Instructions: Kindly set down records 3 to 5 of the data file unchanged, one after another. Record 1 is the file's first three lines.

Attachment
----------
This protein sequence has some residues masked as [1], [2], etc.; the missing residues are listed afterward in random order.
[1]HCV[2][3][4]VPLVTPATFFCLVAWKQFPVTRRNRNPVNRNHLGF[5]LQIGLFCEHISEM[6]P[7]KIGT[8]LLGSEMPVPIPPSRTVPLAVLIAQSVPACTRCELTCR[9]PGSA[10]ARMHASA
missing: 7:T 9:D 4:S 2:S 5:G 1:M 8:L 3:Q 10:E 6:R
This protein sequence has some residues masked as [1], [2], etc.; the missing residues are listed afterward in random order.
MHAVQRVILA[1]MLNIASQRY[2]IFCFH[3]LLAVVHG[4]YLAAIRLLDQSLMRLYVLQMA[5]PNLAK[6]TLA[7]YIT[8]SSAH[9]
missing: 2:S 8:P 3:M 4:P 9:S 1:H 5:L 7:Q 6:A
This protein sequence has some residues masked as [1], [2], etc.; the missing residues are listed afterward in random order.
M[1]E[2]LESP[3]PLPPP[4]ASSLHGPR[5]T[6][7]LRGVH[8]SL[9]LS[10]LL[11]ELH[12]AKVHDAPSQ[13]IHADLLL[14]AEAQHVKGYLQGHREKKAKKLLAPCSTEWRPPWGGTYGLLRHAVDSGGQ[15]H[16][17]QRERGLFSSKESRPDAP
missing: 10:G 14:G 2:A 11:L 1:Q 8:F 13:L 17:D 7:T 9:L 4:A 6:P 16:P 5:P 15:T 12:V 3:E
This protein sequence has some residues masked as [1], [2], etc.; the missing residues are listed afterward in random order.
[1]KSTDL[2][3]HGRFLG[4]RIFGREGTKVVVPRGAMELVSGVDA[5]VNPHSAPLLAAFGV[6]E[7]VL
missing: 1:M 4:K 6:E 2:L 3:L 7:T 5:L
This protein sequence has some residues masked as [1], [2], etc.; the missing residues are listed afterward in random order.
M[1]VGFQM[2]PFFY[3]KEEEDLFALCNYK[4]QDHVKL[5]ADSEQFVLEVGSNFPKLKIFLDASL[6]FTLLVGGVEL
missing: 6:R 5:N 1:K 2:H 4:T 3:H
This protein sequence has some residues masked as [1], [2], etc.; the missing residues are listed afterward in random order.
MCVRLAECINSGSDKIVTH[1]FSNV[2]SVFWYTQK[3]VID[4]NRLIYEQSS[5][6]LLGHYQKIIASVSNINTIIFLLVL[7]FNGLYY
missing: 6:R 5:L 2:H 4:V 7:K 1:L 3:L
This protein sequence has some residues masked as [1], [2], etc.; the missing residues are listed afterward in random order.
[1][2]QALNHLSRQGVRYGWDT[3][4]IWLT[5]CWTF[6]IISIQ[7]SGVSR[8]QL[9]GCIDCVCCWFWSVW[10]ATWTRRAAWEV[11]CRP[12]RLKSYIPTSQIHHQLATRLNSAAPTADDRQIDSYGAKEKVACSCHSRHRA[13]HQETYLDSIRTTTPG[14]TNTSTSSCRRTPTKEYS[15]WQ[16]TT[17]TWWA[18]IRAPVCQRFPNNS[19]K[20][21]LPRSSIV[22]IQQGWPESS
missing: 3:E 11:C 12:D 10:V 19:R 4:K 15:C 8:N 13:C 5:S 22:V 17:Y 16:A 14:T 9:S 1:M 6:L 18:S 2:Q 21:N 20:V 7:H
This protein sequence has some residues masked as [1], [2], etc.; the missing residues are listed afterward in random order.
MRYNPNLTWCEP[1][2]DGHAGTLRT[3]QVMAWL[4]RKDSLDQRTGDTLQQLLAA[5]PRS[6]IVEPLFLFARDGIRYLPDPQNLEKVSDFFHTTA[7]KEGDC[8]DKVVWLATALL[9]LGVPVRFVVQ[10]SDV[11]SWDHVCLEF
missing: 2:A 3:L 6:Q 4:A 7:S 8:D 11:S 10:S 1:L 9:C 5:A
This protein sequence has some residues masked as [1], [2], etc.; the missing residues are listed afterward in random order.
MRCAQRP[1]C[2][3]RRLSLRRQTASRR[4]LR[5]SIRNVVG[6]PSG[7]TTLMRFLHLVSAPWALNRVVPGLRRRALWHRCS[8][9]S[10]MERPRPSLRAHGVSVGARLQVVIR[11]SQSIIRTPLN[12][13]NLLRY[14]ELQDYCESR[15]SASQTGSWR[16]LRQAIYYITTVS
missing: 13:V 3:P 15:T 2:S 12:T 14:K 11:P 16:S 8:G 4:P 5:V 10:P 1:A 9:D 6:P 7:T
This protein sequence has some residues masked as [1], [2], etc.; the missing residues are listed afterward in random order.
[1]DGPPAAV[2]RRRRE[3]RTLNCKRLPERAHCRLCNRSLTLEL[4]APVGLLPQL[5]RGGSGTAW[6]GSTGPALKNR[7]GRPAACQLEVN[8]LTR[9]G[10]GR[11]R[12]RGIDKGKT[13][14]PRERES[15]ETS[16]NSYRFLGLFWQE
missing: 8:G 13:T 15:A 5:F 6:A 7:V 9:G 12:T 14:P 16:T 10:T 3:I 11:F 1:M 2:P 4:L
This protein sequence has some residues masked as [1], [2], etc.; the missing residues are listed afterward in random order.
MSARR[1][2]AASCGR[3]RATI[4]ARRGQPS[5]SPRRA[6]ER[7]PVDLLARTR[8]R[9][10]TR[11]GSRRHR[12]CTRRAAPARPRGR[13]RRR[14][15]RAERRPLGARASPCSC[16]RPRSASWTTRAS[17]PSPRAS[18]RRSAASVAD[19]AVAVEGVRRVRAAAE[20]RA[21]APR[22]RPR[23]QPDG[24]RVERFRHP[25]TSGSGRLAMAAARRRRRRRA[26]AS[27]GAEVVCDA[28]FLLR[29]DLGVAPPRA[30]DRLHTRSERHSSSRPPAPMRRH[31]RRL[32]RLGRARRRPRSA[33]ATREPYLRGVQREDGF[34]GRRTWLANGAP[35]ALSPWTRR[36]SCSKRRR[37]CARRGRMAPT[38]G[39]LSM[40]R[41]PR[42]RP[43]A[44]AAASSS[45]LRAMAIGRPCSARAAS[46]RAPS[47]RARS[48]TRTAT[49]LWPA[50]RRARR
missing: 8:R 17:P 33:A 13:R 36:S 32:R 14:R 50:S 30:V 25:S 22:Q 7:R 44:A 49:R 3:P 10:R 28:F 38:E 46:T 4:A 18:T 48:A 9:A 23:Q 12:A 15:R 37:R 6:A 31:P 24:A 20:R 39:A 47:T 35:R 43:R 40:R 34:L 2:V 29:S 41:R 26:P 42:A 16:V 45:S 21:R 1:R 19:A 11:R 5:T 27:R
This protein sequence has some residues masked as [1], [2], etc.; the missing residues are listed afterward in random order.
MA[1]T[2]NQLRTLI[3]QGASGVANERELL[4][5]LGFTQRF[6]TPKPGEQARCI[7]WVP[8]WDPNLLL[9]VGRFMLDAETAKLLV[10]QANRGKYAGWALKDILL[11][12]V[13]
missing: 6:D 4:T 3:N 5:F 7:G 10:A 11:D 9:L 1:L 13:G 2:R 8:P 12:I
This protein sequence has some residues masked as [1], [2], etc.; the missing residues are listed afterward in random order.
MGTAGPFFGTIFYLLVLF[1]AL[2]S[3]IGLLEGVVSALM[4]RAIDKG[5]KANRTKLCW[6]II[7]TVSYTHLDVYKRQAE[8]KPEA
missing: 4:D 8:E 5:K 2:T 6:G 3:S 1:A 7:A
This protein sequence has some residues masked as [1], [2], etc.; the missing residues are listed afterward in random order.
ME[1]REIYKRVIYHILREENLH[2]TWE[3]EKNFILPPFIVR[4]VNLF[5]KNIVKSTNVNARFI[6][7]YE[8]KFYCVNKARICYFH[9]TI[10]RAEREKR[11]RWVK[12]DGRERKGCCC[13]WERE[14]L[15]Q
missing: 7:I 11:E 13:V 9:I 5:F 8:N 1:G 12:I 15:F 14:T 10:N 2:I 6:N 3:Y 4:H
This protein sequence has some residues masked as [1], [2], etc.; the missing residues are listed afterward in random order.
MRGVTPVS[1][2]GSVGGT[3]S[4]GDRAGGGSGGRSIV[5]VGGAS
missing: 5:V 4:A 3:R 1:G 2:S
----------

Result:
This protein sequence has some residues masked as [1], [2], etc.; the missing residues are listed afterward in random order.
M[1]E[2]LESP[3]PLPPP[4]ASSLHGPR[5]T[6][7]LRGVH[8]SL[9]LS[10]LL[11]ELH[12]AKVHDAPSQ[13]IHADLLL[14]AEAQHVKGYLQGHREKKAKKLLAPCSTEWRPPWGGTYGLLRHAVDSGGQ[15]H[16][17]QRERGLFSSKESRPDAP
missing: 10:G 14:G 2:A 11:L 1:Q 8:F 13:L 17:D 7:T 9:L 4:A 6:P 16:P 5:P 15:T 12:V 3:E
This protein sequence has some residues masked as [1], [2], etc.; the missing residues are listed afterward in random order.
[1]KSTDL[2][3]HGRFLG[4]RIFGREGTKVVVPRGAMELVSGVDA[5]VNPHSAPLLAAFGV[6]E[7]VL
missing: 1:M 4:K 6:E 2:L 3:L 7:T 5:L
This protein sequence has some residues masked as [1], [2], etc.; the missing residues are listed afterward in random order.
M[1]VGFQM[2]PFFY[3]KEEEDLFALCNYK[4]QDHVKL[5]ADSEQFVLEVGSNFPKLKIFLDASL[6]FTLLVGGVEL
missing: 6:R 5:N 1:K 2:H 4:T 3:H